# Build Your Own Weighted Sort (GA Style)

Posted by Dr. Pete

If you’re a Google Analytics fan, you probably already know that Google released a new and incredibly useful featured called Weighted Sort. If you haven’t seen it, here’s a quick example – let’s say you want to know which of your referring sites have the highest bounce rate. You could pull up your referrers, sort by bounce rate, and get something like this:

Fascinating, right? I now know that I lost 7 visitors due to 5 sites. If I could just get that bounce rate down to 60%, I’d have 3 more visitors. Wow. What did you really want to know, intuitively? Probably something more like this:

That’s better – it’s not the absolute highest bounce rate you wanted to know about, but the *most important* high bounce rate referrers. In a nutshell, that’s the question weighted sort tries to answer.

**How It Works**

So, how does weighted sort work, exactly? Avinash Kaushik wrote a fascinating and very transparent post on the method behind Google’s weighted sort algorithm. I encourage you to read his post and I don’t want to copy it, but I’ll try to do a very basic review here.

Google uses something called the "Estimated True Value" (ETV). ETV essentially says this – if the count column of the sort (in this case, Visits) is very low, assume that the column of interest (Bounce Rate) is roughly the average for the data in question. In other words, if a row has 1 visit and the average bounce rate is 75%, then set the ETV of bounce rate for that row to 75%. Since 1 visit isn’t enough, statistically speaking, to make any really conclusions, we’ll essentially ignore it.

On the other end of the spectrum, if you have a very high visit value, assume the bounce rate is accurate as is. Simple enough, right? What about values in the middle? Well, Google sets the ETV somewhere in between the average and the row’s bounce rate. Exactly how much of each they use is the tricky part.

**The Equation**

This is where Avinash’s post ends and mine really begins. I should warn you – it’s not going to get Ben-complicated, but there is going to be some math. After a bout of 4am insomnia, I pieced together a simplified weighted sort equation. I’m going to present it first, explain it, and then provide an Excel spreadsheet with some real-life examples.

Let’s assume we’ve got a data set exactly like above – visit counts and bounce rates for a set of referring sites. We’re going to need 4 sets of variables:

**V**= Visits for Row X**B**= Bounce Rate for Row X**MV**= Max Visits for the data set**AB**= Average (mean) Bounce Rate for the data set

For any given row, the ETV of Bounce Rate – ETV(B) – can be represented by the following equation:

**ETV(B)** = (**V** / **MV** * **B**) + ((1 – (**V** / **MV**)) * **AB**)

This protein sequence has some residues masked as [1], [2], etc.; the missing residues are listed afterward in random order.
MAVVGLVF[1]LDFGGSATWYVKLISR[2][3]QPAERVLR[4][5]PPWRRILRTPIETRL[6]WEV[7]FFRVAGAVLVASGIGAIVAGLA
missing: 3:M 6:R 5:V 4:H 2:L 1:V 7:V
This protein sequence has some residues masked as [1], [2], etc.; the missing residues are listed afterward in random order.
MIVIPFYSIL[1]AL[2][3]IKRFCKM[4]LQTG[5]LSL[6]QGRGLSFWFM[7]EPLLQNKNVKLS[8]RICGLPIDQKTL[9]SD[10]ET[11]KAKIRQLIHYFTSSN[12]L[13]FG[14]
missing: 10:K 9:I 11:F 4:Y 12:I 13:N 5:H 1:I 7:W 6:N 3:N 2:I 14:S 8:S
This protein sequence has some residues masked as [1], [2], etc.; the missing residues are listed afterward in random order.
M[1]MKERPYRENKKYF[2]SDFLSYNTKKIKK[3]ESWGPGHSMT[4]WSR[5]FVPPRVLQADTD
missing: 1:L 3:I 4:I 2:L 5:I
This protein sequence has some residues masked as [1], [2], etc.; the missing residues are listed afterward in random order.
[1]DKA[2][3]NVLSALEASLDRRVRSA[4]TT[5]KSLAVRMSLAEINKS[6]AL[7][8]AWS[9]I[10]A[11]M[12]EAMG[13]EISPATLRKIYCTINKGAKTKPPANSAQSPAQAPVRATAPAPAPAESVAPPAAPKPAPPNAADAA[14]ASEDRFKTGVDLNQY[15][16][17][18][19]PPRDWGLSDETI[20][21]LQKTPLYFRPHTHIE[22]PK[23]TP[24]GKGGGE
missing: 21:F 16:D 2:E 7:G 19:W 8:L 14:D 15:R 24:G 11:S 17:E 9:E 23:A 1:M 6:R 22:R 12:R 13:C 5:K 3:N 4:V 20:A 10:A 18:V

Crystal clear, right? It’s not really as bad as it looks. Let’s take an example – say we have the following data (same 4 variables as above):

**V**= 100**B**= 80%**MV**= 500**AB**= 60%

The ETV(B) will consist of two components:

- V / MV * B = 100 / 500 * 0.80 =
**0.20 * 0.80**= 0.16 - 1 – (V / MV) * AB = 1 – (100 / 500) * 0.60 =
**0.80 * 0.60**= 0.48 - ETV(B) =
**0.16 + 0.48**= 0.64

Pay attention to the parts in bold – since 100 visits is 20% of the max visits for this data set, this row gets 20% of its bounce rate from the actual value and the rest (80%) from the average value for the data set. So, essentially, how much we use the "real" bounce rate for the row is a function of the proportion of that row’s visit value to the visit value of the top referrer.

**Build Your Own**

Want to try it yourself? You can download my Excel spreadsheet and see the formula at work across a larger data set of actual referring visits from my own site. Although this replicates a function you already have in Google Analytics, it can be used for all sorts of applications that you don’t have in GA, including PPC metrics (Visits by Quality Score, for example).

There are actually four sheets in the Excel workbook:

- Basic ETV formula
- Google’s ETV sort
- Weighted ETV formula
- Log-based ETV formula

Those last two require a bit of explaining. In my very simple model (1), I calculate the average bounce rate by just taking an average across all the rows (for this data set = 70.6%). The thing is, that’s not how Google calculates the average bounce rate. They actually weight it by the number of visits, which makes perfect sense. So, in Google Analytics, my bounce rate for this data set is 74.6%, which is what (3) shows. If you compare (2) to (3), you’ll see that my weighted formula only differs in the Top 10 by rows #8 and #9 being swapped.

My approach is a pretty good approximation for this data set, but it’s still just an approximation. If you have a very large range of visit values (1 to 100,000), you might find that rows with smaller but still interesting counts (1,000+) get unfairly ignored. Sheet (4) is a more complex formula that uses the Log (base 2) of visits instead of the raw visit value. This has the effect of de-emphasizing the visit count in favor of the "real" bounce rate for that row.

If you’re still with me at this point, I hope you’ll play around with the spreadsheet. If you find issues with your own data sets or discover some better/cooler way of doing it, please share it in the comments.

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